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A novel high-throughput assay for islet respiration reveals uncoupling of rodent and human islets.
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MedLine Citation:
PMID:  22606219     Owner:  NLM     Status:  MEDLINE    
BACKGROUND: The pancreatic beta cell is unique in its response to nutrient by increased fuel oxidation. Recent studies have demonstrated that oxygen consumption rate (OCR) may be a valuable predictor of islet quality and long term nutrient responsiveness. To date, high-throughput and user-friendly assays for islet respiration are lacking. The aim of this study was to develop such an assay and to examine bioenergetic efficiency of rodent and human islets.
METHODOLOGY/PRINCIPAL FINDINGS: The XF24 respirometer platform was adapted to islets by the development of a 24-well plate specifically designed to confine islets. The islet plate generated data with low inter-well variability and enabled stable measurement of oxygen consumption for hours. The F1F0 ATP synthase blocker oligomycin was used to assess uncoupling while rotenone together with myxothiazol/antimycin was used to measure the level of non-mitochondrial respiration. The use of oligomycin in islets was validated by reversing its effect in the presence of the uncoupler FCCP. Respiratory leak averaged to 59% and 49% of basal OCR in islets from C57Bl6/J and FVB/N mice, respectively. In comparison, respiratory leak of INS-1 cells and C2C12 myotubes was measured to 38% and 23% respectively. Islets from a cohort of human donors showed a respiratory leak of 38%, significantly lower than mouse islets.
CONCLUSIONS/SIGNIFICANCE: The assay for islet respiration presented here provides a novel tool that can be used to study islet mitochondrial function in a relatively high-throughput manner. The data obtained in this study shows that rodent islets are less bioenergetically efficient than human islets as well as INS1 cells.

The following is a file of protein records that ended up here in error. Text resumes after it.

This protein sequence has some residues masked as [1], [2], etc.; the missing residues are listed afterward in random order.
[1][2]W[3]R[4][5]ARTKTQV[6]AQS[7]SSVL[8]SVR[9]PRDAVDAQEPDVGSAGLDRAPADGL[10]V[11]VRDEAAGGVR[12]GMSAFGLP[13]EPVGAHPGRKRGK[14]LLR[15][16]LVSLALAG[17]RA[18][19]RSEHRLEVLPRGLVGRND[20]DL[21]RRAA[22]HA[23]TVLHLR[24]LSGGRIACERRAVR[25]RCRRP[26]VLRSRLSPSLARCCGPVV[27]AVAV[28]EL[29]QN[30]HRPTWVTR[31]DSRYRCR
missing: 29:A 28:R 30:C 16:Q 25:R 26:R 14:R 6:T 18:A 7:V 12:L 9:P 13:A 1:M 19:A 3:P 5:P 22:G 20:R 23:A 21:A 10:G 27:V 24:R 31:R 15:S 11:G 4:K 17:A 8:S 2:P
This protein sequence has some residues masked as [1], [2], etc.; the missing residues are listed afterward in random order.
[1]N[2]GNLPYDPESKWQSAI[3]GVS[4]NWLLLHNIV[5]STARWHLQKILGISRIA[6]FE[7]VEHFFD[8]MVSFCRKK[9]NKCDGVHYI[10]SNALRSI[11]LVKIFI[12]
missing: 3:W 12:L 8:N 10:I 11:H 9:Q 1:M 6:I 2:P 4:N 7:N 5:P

Jakob D Wikstrom; Samuel B Sereda; Linsey Stiles; Alvaro Elorza; Emma M Allister; Andy Neilson; David A Ferrick; Michael B Wheeler; Orian S Shirihai
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Publication Detail:
Type:  Comparative Study; In Vitro; Journal Article; Research Support, N.I.H., Extramural; Research Support, Non-U.S. Gov't     Date:  2012-05-14
Journal Detail:
Title:  PloS one     Volume:  7     ISSN:  1932-6203     ISO Abbreviation:  PLoS ONE     Publication Date:  2012  
Date Detail:
Created Date:  2012-05-18     Completed Date:  2012-10-16     Revised Date:  2014-01-31    
Medline Journal Info:
Nlm Unique ID:  101285081     Medline TA:  PLoS One     Country:  United States    
Other Details:
Languages:  eng     Pagination:  e33023     Citation Subset:  IM    
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MeSH Terms
Carbonyl Cyanide p-Trifluoromethoxyphenylhydrazone / pharmacology
Cell Line
Cell Respiration / drug effects,  physiology
Diabetes Mellitus, Type 2 / metabolism
High-Throughput Screening Assays / methods
Insulin-Secreting Cells / drug effects,  metabolism
Islets of Langerhans / drug effects,  metabolism*
Mice, Inbred C57BL
Middle Aged
Mitochondria / drug effects,  metabolism
Oligomycins / pharmacology
Oxygen Consumption / drug effects,  physiology
Species Specificity
Uncoupling Agents / pharmacology
Young Adult
Grant Support
Reg. No./Substance:
0/Oligomycins; 0/Uncoupling Agents; 370-86-5/Carbonyl Cyanide p-Trifluoromethoxyphenylhydrazone
Erratum In:
PLoS One. 2013;8(12). doi:10.1371/annotation/f21efac9-2906-4a2f-ad22-befcb7714dd0

From MEDLINE®/PubMed®, a database of the U.S. National Library of Medicine

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Journal Information